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Sundre-area cowboy is a Canadian champion

Riley Warren claims first tie-down roping title

SUNDRE — A local cowboy has become a national champion following some tough competition at the Canadian Finals Rodeo in Red Deer earlier this month.

Relatively new to the Sundre area, Riley Warren, who this summer relocated from Stettler to an acreage near Bergen, “emerged as the aggregate champion and parlayed that to a 3,000 point advantage over second place man Logan Bird to claim his first tie-down roping title,” reads a portion of a CFR press release.

“That result, coupled with a second place finish in the team roping, earned Warren his third High Point buckle as well,” the statement says.

Although the 32-year-old managed only a 10.6 second finish in the final round of tie-down roping, CFR officials reported that the remaining overall leaders were plagued by adversity heading into the finals on Sunday, Nov. 7.

Asked how he felt about his performances, Warren told The Albertan during a phone interview last week that the first half of his week in tie-down roping started off really well.

A fourth-place finish in the first round, followed by a split second-place finish in the second round and a first-place finish in the third put him in a good position.  
“I kind of had a head start in the tie-down,” he said.

That gave him an edge that carried him through to the championship title despite struggling through the final rounds.

“I didn’t actually place in any of the other three rounds, and ended up winning the average. That’s what tipped me over the top,” he said.  

As for team roping, in which he’s partnered with header Steele DePaoli from Longview, the duo were able to overcome a rough start after not placing at all following the first round and scoring no time in the third.

But clocking respectable times and even going on to win a couple of their runs in the second, fourth, fifth and sixth rounds more than made up for it and brought them up among the top contenders once the dust had settled.

“We ended up winning second in the average and second in the overall standing,” he said.

Taking home the high point buckle added more icing to the cake.

“Anyone qualifies that competes in two events or more — that’s what the high point is,” he said. “That’s how I actually got two Canadian titles. I was the average champion in the tie-down roping, and then the Canadian tie-down roping high point champion.”

Overall, the past season — despite its pandemic-induced shortcomings — was a good one, he said.  

“I mean, it was a short season — we didn’t obviously rodeo the first couple months of the year.”

But he said the fact he qualified to compete at the CFR essentially summarized the success he experienced this year.  

Asked whether he had plans to attend any more competitions this year, Warren said he and DePaoli will be heading to the capital of Saskatchewan near the end of November for the Maple Leaf Circuit Finals.

Rodeo runs in the blood

Being raised around livestock with a father who introduced him to roping early on, the rodeo life seems to have been ingrained in his DNA.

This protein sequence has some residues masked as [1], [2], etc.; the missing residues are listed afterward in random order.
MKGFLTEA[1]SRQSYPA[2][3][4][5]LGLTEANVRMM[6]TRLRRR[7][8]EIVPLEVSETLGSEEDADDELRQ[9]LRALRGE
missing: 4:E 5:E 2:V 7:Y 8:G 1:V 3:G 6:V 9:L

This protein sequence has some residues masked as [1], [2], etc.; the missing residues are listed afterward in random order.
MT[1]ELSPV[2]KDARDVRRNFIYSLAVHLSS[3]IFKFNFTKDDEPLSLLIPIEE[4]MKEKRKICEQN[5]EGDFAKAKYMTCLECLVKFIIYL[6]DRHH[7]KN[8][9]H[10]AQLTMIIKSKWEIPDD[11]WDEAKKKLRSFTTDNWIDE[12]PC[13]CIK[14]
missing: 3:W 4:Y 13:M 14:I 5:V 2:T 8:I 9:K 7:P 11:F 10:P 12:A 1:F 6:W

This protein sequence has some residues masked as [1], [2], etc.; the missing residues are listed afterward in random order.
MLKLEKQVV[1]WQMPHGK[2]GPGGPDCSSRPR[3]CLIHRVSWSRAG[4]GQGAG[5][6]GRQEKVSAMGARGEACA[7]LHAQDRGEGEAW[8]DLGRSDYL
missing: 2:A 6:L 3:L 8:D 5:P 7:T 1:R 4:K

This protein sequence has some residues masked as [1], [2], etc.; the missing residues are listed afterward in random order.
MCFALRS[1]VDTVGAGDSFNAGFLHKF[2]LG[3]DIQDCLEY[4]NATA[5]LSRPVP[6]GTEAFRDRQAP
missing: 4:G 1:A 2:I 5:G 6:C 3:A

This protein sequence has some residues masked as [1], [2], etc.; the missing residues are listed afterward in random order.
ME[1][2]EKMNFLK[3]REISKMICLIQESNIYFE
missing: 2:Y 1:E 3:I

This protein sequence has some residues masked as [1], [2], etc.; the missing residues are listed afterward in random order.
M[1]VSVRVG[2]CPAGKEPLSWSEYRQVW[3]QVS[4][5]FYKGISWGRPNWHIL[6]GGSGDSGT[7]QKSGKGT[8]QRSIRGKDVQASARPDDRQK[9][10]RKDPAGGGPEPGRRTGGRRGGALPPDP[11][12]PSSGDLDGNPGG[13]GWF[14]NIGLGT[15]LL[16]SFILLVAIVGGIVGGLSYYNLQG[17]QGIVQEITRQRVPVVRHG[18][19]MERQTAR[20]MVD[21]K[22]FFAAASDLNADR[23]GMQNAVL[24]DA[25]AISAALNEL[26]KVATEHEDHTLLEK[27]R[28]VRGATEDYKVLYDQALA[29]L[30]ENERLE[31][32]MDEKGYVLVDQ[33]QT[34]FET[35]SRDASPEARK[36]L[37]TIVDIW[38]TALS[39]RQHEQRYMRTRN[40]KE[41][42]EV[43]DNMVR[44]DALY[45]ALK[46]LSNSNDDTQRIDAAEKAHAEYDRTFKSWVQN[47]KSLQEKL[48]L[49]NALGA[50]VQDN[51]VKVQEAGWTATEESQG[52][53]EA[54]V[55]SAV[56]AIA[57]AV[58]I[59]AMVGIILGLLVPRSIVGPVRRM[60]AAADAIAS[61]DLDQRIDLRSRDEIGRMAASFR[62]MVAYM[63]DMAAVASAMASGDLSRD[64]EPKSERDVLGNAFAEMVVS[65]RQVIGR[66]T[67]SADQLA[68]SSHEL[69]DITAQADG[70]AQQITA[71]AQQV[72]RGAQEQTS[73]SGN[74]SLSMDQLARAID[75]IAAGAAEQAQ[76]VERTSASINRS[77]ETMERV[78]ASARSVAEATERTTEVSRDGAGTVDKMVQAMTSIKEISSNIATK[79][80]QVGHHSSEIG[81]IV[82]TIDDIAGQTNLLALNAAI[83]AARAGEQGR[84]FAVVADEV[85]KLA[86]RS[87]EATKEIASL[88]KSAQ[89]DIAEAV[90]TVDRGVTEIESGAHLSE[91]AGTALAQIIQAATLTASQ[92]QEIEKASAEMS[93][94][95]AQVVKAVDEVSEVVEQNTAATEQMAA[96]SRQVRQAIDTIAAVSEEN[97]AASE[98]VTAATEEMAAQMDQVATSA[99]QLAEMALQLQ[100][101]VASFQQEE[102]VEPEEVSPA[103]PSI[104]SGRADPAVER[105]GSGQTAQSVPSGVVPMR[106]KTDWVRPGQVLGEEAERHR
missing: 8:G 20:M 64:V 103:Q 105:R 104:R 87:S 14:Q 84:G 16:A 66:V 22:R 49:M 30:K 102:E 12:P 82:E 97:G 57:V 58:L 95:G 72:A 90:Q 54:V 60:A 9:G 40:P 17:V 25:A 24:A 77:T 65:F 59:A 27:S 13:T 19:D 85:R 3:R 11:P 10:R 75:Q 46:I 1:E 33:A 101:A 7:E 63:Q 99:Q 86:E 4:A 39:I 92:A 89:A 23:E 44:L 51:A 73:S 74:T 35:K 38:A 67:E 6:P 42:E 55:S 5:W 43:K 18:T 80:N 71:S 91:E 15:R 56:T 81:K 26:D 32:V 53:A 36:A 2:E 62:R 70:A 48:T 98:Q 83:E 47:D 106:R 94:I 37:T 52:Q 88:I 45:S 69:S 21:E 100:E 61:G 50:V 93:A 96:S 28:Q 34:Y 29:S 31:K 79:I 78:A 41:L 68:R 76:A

“My dad used to rope and ride saddle bronc horses,” said Warren. “And my uncle Rod used to be a saddle bronc rider, and now he’s actually turned into a tie-down roper, and he team ropes too.”  

Those two family figures were arguably his main influences that propelled him toward a career competing in rodeo.

Although his late father, Rick Warren, passed away when Riley was 13, Rick played a big role introducing him to the sport.

“We used to rope together,” said Warren. “I started roping when I was really young. The first time I tried team roping, I was six.”

Although at that time, Warren fondly recalled with a light laugh mainly just excitedly chasing after the steers.

“I wasn’t really catching very much at that time,” he said, chuckling.

“When I was seven, I started actually full-on team roping,” he added.   

Since those early days, tie-down and team roping have become his only events.

“That’s all that I do,” he said, later adding his tie down roping horse is a 15-year-old mare named Mona, while he rides a nine-year-old gelding called Jag in team roping.  

Having competed at the Sundre Pro Rodeo “quite a few times” over the years, Warren said he looks forward to coming back next summer.

He’s also looking forward to going up next year against the best of the best at the Calgary Stampede, which he’s also previously competed in.

“I’ve been to Calgary three times before in the tie down roping,” he said.  

And with the World’s Greatest Outdoor Show on Earth planning to introduce team roping, Warren also expects to join DePaoli for a chance at the title.

“I am qualified,” he said, adding competitors who rank top-5 in Canada get a chance to join the world’s best at the Stampede.

Until then, he’ll get plenty of chances to keep practising.

The reason Warren relocated south of Sundre to an acreage on a property owned by Josh Hillock, whose family he counts among close friends, was to have access to a world-class indoor arena that was built there a couple of years ago.

“I like the atmosphere and all the people and competition,” he said in response to being asked what he most enjoyed about rodeo.

Having only just recently settled in, Warren does not intend to go anywhere anytime soon.

“I just moved, I don’t plan on leaving yet!”

Simon Ducatel

About the Author: Simon Ducatel

Simon Ducatel joined Mountain View Publishing in 2015 after working for the Vulcan Advocate since 2007, and graduated among the top of his class from the Southern Alberta Institute of Technology's journalism program in 2006.
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